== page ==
***Note: The case that follows gives a sad account of a struggling mother with three young children trying to survive.
 
January 1st, 1911
Bro. O’Brien visited the Cerpes family.  They needed coal and groceries, which were provided.  Bro. O’Brien was to look after them as long as they were in need.  He referred the family to the Township Trustee for a weekly allowance.
 
January 7th, 1911
Bro. O’Brien visited the Cerpes family and provided a pair of shoes for one of the children.  Mrs. Cerpes showed him the delayed Christmas basket that was sent to them.  The family also received a large bundle of needed clothing for the children.  Mrs. Cerpes can do washing, but cannot leave the house on account of the small children.
 
January 15th, 1911
Two visits were made providing food and underwear for the children.
 
February 26th, 1911
The Cerpes family moved and could not be located.
 
April 16th, 1911
Bro. O’Brien located the Cerpes family on Napier Street.  They were very much in need of groceries, which were provided.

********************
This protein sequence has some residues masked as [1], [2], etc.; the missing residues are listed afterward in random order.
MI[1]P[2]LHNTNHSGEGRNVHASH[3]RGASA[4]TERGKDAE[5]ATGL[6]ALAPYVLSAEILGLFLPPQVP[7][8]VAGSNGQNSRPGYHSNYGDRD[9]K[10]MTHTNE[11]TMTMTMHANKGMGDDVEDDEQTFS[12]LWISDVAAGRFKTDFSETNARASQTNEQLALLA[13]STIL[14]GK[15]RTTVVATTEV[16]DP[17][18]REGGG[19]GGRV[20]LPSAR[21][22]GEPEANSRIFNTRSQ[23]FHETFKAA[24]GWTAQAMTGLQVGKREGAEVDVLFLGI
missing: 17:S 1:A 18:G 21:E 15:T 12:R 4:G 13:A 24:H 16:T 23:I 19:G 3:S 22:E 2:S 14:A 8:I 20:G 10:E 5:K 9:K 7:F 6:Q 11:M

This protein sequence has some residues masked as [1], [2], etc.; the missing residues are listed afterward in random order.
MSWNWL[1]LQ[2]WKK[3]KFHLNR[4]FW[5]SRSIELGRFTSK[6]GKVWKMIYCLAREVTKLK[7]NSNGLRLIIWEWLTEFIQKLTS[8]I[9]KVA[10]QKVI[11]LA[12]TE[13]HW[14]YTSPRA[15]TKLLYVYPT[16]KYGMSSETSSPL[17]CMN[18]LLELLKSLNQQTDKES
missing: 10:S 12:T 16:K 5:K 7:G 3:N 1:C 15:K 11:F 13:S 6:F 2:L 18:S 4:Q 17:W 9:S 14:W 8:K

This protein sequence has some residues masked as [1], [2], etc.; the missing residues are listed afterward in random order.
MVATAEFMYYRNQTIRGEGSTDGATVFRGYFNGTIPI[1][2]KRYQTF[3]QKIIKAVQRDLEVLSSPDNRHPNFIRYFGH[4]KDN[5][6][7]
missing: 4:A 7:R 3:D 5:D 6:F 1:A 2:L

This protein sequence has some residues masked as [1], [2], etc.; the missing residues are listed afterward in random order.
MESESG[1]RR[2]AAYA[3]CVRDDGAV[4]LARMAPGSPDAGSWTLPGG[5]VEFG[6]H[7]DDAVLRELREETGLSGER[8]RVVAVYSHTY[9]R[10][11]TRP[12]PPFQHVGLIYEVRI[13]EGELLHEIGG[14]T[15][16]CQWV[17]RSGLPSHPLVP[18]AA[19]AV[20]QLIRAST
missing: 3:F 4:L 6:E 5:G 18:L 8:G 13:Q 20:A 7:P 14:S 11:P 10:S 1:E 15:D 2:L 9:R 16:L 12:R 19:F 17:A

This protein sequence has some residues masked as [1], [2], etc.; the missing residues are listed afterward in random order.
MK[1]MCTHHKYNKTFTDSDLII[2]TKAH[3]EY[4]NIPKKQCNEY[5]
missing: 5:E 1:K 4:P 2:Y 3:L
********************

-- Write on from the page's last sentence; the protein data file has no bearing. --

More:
July 2nd, 1911
The Cerpes family was in destitute circumstances.  Food aid was given.  Mrs. Cerpes just cannot find enough work/income to take care of her family.  She’s willing to send the children to an orphanage until she can support them.  The Circle of Mercy will get the children prepared and ready to go.
 
July 9th, 1911
Bro. O’Brien gave food assistance.  He was doing the necessary papers to send the children to the Orphans Asylum.
 
July 16th, 1911
Bro. O’Brien made arrangements with the Bishop to send the three Crepes children to the Orphans Asylum.  Bro. O’Brien was to arrange transportation.  The cost was $8.50 ($222 now).
 
Note:  The Conference made thirteen visits from January 1st, 1911 to July 16th, 1911 providing coal, food, clothes and transportation.